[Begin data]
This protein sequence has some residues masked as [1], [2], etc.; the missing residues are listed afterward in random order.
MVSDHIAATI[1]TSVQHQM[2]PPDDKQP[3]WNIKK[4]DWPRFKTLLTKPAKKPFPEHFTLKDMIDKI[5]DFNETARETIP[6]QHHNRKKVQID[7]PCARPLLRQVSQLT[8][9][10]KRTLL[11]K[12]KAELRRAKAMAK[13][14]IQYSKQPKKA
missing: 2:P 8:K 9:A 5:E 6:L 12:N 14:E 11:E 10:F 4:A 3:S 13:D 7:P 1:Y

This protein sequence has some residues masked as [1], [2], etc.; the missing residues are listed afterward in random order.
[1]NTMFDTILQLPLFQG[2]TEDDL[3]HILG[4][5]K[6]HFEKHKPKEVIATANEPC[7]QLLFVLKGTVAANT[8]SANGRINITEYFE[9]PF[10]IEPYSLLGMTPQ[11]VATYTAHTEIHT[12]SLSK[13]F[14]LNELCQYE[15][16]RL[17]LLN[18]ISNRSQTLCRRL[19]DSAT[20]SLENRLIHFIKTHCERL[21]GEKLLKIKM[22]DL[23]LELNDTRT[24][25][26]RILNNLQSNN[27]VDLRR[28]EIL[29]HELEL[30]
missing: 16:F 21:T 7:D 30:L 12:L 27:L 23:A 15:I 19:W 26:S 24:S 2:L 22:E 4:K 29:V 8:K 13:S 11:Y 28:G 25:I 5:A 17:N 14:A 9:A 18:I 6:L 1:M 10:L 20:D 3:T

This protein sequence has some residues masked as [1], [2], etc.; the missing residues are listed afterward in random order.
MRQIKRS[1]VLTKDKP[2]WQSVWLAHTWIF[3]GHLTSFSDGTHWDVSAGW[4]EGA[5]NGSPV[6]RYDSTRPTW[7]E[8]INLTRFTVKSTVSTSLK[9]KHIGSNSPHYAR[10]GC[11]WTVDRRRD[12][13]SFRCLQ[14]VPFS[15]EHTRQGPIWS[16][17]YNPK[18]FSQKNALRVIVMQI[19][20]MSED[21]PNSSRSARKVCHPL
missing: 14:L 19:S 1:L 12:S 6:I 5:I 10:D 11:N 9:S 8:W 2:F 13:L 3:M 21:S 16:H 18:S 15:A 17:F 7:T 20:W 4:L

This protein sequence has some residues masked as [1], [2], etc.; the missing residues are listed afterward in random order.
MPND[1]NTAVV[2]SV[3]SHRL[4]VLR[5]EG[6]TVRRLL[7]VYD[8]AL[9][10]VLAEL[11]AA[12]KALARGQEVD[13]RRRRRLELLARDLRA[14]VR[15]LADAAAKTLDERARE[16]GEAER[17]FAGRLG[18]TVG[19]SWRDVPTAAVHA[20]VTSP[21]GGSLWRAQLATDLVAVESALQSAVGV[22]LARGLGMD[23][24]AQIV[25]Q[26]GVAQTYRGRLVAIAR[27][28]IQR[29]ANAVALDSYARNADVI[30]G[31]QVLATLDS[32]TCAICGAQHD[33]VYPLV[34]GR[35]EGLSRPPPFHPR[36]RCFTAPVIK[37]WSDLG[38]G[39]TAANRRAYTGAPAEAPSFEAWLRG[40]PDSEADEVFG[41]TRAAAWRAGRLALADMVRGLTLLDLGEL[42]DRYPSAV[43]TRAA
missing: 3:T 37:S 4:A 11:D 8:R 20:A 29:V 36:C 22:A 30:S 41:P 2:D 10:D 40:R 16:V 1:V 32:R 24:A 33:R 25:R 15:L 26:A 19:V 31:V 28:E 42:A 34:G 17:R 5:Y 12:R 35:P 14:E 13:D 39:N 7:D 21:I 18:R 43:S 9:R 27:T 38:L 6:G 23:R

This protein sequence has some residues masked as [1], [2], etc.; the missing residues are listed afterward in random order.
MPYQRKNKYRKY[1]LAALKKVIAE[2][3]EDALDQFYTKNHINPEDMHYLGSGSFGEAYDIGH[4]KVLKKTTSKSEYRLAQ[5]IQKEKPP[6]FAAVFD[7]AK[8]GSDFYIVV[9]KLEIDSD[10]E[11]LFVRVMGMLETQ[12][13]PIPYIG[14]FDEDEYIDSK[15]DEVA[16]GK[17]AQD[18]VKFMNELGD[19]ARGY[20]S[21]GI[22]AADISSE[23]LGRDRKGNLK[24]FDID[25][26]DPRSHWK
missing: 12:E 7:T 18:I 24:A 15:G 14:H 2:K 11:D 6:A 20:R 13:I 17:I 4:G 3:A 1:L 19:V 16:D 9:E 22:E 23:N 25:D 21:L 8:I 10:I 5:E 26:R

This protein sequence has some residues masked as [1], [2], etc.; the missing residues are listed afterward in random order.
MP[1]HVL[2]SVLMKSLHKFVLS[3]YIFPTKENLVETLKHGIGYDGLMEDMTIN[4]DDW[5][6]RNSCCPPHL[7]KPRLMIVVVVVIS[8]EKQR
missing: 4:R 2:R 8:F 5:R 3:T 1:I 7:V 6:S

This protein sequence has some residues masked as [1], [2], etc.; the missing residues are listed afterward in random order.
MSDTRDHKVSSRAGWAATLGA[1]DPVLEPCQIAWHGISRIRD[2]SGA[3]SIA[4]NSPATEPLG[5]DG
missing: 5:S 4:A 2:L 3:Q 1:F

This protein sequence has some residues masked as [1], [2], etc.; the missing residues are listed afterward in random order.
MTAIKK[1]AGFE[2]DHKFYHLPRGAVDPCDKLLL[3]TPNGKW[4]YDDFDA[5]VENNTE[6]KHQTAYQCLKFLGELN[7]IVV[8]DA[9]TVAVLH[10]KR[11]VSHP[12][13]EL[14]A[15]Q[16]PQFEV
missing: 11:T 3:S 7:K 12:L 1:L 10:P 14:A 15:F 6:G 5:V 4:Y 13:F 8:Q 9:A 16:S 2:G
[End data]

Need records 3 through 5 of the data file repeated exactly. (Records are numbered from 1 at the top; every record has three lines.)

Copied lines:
This protein sequence has some residues masked as [1], [2], etc.; the missing residues are listed afterward in random order.
MRQIKRS[1]VLTKDKP[2]WQSVWLAHTWIF[3]GHLTSFSDGTHWDVSAGW[4]EGA[5]NGSPV[6]RYDSTRPTW[7]E[8]INLTRFTVKSTVSTSLK[9]KHIGSNSPHYAR[10]GC[11]WTVDRRRD[12][13]SFRCLQ[14]VPFS[15]EHTRQGPIWS[16][17]YNPK[18]FSQKNALRVIVMQI[19][20]MSED[21]PNSSRSARKVCHPL
missing: 14:L 19:S 1:L 12:S 6:I 5:I 10:D 11:N 9:S 8:W 2:F 13:L 3:M 21:S 16:H 18:S 15:A 17:F 7:T 20:W 4:L

This protein sequence has some residues masked as [1], [2], etc.; the missing residues are listed afterward in random order.
MPND[1]NTAVV[2]SV[3]SHRL[4]VLR[5]EG[6]TVRRLL[7]VYD[8]AL[9][10]VLAEL[11]AA[12]KALARGQEVD[13]RRRRRLELLARDLRA[14]VR[15]LADAAAKTLDERARE[16]GEAER[17]FAGRLG[18]TVG[19]SWRDVPTAAVHA[20]VTSP[21]GGSLWRAQLATDLVAVESALQSAVGV[22]LARGLGMD[23][24]AQIV[25]Q[26]GVAQTYRGRLVAIAR[27][28]IQR[29]ANAVALDSYARNADVI[30]G[31]QVLATLDS[32]TCAICGAQHD[33]VYPLV[34]GR[35]EGLSRPPPFHPR[36]RCFTAPVIK[37]WSDLG[38]G[39]TAANRRAYTGAPAEAPSFEAWLRG[40]PDSEADEVFG[41]TRAAAWRAGRLALADMVRGLTLLDLGEL[42]DRYPSAV[43]TRAA
missing: 3:T 37:S 4:A 11:D 8:R 20:A 29:V 36:C 22:A 30:S 41:P 2:D 10:D 40:R 16:V 1:V 32:R 24:A 33:R 25:R 15:L 26:A 19:V 31:V 28:E 42:A 34:G 17:R 5:Y 12:R 35:P 14:E 13:D 39:N 7:D 21:I 18:R 43:S 9:R 27:T 38:L 6:G 23:R

This protein sequence has some residues masked as [1], [2], etc.; the missing residues are listed afterward in random order.
MPYQRKNKYRKY[1]LAALKKVIAE[2][3]EDALDQFYTKNHINPEDMHYLGSGSFGEAYDIGH[4]KVLKKTTSKSEYRLAQ[5]IQKEKPP[6]FAAVFD[7]AK[8]GSDFYIVV[9]KLEIDSD[10]E[11]LFVRVMGMLETQ[12][13]PIPYIG[14]FDEDEYIDSK[15]DEVA[16]GK[17]AQD[18]VKFMNELGD[19]ARGY[20]S[21]GI[22]AADISSE[23]LGRDRKGNLK[24]FDID[25][26]DPRSHWK
missing: 12:E 7:T 18:I 24:A 15:G 14:H 2:K 11:D 6:A 20:R 13:I 17:I 4:G 3:A 1:L 19:V 16:D 9:E 22:E 23:N 25:D 21:L 8:I 10:I 5:E 26:R